The project cost £9,200 and was funded by the Janet Nash Charitable Settlement, Draycote Fly-Fishers Association and their members, and Fishery Management (UK) Ltd which has been running the fishery on Draycote since 2011.
Andy Beadsley, Director of The Wheelyboat Trust, says “Angling is an activity that most disabled people can participate in very successfully given the right access and equipment. Our Wheelyboats overcome all the difficulties of accessing waters like Draycote and we are delighted that Ifor and his team have become the latest fishery to operate a Wheelyboat. This is the 180th Wheelyboat to be launched and is a particularly proud moment for me being the 100th Wheelyboat launched since I took over as Director in 2002.”
The Wheelyboat Trust relies on the support of individuals, companies and charitable organisations to fund its activities. Donations can be made in a variety of ways including online at www.wheelyboats.org/donate.html
One lucky angler could find themselves £2500 better off if they rise to the challenge of landing the Golden Trout at Bewl Water. The tagged trout with a price on its head has been released into the lake on the Kent and Sussex border and anglers who pay an additional supplement of £2.50 on top of their usual ticket price will be able to claim the £2,500 bounty if they land the prize fish.
They'll need lots of luck as well as skill and judgement. The Golden Trout has joined the 27,500 other trout that been used to re-stock Bewl since Tunbridge Wells-based Markerstudy Leisure bought the site in January. "The Golden Trout was released into the middle of the reservoir, which can hold up to 31,000 million litres of water, so it could be anywhere by now", said Howard Mackenzie, Estates Manager at Bewl Water.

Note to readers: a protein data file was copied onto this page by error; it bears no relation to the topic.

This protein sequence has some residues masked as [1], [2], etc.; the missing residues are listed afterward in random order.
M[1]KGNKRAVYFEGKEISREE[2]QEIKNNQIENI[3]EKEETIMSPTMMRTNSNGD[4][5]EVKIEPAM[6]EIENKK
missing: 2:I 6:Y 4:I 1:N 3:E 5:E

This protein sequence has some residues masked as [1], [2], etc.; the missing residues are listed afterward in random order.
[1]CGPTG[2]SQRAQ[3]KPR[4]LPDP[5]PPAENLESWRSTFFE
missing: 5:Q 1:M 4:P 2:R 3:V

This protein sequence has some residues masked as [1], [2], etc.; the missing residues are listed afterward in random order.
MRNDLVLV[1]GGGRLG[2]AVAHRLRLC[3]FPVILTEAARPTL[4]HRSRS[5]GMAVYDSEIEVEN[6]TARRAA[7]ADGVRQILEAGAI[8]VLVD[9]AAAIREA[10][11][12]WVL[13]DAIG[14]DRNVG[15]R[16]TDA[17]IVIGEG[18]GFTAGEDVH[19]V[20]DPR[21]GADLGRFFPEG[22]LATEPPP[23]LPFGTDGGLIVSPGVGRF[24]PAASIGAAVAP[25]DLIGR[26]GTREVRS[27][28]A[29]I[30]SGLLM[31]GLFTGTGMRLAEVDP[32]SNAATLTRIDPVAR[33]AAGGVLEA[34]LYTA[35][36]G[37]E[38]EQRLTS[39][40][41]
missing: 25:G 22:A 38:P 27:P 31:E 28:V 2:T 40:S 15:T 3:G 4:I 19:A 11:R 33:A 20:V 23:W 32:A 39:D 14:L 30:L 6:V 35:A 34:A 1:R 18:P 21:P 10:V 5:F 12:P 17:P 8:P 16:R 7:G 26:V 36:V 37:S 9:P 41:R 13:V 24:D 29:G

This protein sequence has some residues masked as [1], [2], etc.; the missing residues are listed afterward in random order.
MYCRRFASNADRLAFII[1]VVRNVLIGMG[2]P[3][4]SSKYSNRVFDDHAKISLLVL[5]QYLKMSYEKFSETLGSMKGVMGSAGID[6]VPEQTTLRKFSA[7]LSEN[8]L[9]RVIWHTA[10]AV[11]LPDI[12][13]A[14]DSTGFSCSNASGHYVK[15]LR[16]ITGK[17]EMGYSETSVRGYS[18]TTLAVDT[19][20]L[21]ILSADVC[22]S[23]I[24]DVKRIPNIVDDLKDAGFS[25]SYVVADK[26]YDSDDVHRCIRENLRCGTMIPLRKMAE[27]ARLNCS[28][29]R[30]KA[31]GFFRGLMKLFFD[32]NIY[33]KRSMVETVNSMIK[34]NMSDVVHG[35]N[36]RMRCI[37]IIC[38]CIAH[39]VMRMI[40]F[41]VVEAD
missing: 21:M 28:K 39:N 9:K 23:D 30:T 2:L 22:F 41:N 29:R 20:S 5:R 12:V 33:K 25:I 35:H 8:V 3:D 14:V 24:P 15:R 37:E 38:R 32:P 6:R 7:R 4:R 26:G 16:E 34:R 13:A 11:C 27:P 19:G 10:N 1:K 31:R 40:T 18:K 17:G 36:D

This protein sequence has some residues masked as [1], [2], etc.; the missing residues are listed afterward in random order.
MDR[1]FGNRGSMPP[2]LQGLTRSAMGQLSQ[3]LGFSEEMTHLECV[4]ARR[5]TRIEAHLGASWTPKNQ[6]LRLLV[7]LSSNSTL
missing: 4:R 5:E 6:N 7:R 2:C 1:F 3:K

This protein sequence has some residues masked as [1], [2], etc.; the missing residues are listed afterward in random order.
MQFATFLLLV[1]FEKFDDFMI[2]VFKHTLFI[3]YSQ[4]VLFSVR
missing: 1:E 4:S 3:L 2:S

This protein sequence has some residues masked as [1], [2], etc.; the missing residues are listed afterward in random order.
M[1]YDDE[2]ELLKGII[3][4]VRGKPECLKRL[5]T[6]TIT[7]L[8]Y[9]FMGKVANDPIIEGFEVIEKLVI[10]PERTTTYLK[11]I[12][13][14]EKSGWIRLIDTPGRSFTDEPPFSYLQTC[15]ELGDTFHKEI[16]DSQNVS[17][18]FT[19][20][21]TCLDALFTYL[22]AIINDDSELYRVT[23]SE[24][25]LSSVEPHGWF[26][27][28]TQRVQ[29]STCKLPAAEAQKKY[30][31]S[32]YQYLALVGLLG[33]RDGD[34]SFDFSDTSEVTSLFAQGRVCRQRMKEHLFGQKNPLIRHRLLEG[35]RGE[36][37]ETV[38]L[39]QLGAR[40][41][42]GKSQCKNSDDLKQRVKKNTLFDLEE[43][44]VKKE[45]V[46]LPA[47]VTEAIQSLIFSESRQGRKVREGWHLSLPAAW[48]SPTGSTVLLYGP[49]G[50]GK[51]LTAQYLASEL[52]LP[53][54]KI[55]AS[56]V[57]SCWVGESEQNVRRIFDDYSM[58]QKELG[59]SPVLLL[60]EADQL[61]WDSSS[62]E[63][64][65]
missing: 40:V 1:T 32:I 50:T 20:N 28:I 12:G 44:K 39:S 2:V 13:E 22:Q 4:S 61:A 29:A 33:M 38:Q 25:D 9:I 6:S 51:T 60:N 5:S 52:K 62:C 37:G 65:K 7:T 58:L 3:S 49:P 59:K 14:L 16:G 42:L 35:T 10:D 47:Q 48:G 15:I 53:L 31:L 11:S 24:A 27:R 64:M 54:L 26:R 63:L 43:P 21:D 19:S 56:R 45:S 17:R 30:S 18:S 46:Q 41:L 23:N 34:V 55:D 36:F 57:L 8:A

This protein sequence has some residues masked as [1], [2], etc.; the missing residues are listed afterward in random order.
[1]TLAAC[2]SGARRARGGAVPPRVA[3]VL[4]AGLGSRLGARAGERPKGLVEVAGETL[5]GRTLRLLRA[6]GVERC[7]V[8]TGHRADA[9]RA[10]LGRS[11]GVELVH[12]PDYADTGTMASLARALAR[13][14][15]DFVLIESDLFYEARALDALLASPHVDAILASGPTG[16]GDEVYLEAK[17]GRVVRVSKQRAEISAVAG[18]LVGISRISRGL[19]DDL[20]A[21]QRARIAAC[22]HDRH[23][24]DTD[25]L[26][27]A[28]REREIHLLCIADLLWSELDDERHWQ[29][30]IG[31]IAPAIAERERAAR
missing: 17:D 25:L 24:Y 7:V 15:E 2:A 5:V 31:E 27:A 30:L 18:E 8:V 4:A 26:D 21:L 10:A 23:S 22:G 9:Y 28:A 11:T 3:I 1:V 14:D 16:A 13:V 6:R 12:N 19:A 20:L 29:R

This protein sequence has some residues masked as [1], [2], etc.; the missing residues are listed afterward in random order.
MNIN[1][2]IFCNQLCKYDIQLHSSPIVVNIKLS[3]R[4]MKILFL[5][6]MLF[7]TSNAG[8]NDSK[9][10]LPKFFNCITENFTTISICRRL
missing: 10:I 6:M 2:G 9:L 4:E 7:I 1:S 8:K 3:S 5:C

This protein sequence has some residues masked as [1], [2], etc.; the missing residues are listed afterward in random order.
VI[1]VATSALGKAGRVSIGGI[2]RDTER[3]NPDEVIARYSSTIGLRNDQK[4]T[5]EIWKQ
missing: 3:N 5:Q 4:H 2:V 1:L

"There is no time limit to the competition, it will remain open until whenever the Golden Trout is successfully landed. "We wish the best of luck to all those anglers who set out to catch it."
The competition kicks off on 1st August. Day prices at Bewl Water range from £12 to £28 for fishing tickets, with boat hire starting at £18.
This Friday the Sportfish National Fishing Centre in Reading will host the launch of National Fishing Month. The event will be a customised day full of hands-on angling opportunities, the event focus is on youngsters and newcomers and falls in line with the core ethos of NFM. There will be tutored fishing on the lake, one-to-one advice from some of the biggest names in the sport, and demonstrations throughout the day that will illustrate just how easy it is to get started.
The Nation Fishing Month initiative encourages new people into the sport, and will see over 250 events take place across the UK throughout the summer. NFM coordinator Naidre Werner commented: 'I am absolutely delighted that Sportfish have kindly offered us their amazing facilities to ensure that National Fishing Month gets off to a fantastic, flying start.’
About National Fishing Month: is a celebration of the sport of angling. National Fishing Month is organised and led by the Angling Trades Association with the Angling Trust, Angling Cymru, Canal and River Trust, the Professional Anglers Association and the Environment Agency as supporting partners.